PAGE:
- Become familiar with the AFHS web site; it has current scholarships posted on it. Go to afhs.alpineschools.org. Click on departments, then counseling, and click on scholarships.
- Narrow your choices to potential colleges/universities. You may attend scholarship info seminars and get a good understanding of how to apply for the academic scholarships at each school. This can be researched through college/ university websites.
- Check for scholarships with your counseling center. These scholarships are from the community, businesses, and individuals.
- Avoid scholarships scams. Never pay money for on-line scholarship services and never give out personal information to unknown web sites. There are free searches available. Check with Utahfutures, fast web, and other sites linked to the AFHS web page.
- Get involved in school and community activities and give service. This looks good on a resume.
- Get letters of recommendation well in advance of scholarship deadlines.
- Check with collegescholarships.com for tips on how to win scholarships.
SCHOLARSHIP SEARCH WEB SITES
UTAH REGENTS SCHOLARSHIP (go to www.higheredutah.org)
- Students must complete the following requirements in grade 9-12 with no core grade lower than a “C” and a cumulative high school GPA of 3.0: 4 years of English; 4 years of progressively advanced math (at minimum, Algebra 1, Goniometry, Algebra 2, and senior-year class beyond Algebra 2; 3.5 years of social studies; 3 years of lab science (one each of biology, chemistry, physics); and 2 years of the same language, other than English.
- The fulfillment of these requirements qualifies them for a base scholarship of $1,000.
Students who complete the above requirements with no grade lower than a “B” in the core course of study, obtain a 3.5 or higher cumulative high school GPA, and achieve a 26 or higher on the ACT, are eligible for an Exemplary Academic Achievement Scholarship worth approximately $1,475 towards tuition for 4 semesters at any Utah college or university, public or private.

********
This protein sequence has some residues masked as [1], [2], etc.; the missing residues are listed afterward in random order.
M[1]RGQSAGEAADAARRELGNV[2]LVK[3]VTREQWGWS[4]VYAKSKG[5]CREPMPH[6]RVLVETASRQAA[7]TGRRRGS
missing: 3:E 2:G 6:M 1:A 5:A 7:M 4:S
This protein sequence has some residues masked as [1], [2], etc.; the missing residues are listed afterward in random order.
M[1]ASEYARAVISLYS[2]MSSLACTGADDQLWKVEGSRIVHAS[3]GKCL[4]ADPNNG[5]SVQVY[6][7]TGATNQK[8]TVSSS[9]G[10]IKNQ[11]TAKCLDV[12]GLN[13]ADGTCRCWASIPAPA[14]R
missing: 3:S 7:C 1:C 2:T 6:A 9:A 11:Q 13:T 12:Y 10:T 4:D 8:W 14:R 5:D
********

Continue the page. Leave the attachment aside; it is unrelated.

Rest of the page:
The Application Essay
*The following guidelines also apply to scholarship essays
The secret to a great essay is to know you. You’ve had many experiences up to this point in your life; one of them will form the perfect departure point for your essay. The key to standing out is your unique personality, verbalized in a compelling and effective manner, highlighting your character and your achievements in your own voice.
Sample Essay Questions:
- Please tell about a significant event or experience that has had a profound effect on you and why?
- What do you think has been the most important social or political event of the last 100 years? Do you share a personal identification with this cause?
- In applying to this college you have shown an interest in some aspect of our environment. What do you envision your future contribution to our community to be?
- Write a story. Avoid listing all your brag sheet activities. Colleges want to hear a personal story about a moment that was meaningful to you.
- Show, don’t tell. Try to evoke your personality and character without actually stating your specific attributes.
- Do not delay! Begin writing at least a month before the application is due. Write multiple drafts and edit them carefully.
- Revise, share your work, revise again, and proofread. You may even want to set an appointment with your English teacher to read through your final draft to make sure it is perfect!
- Use present tense if at all possible. This will make your readers witnesses of the action.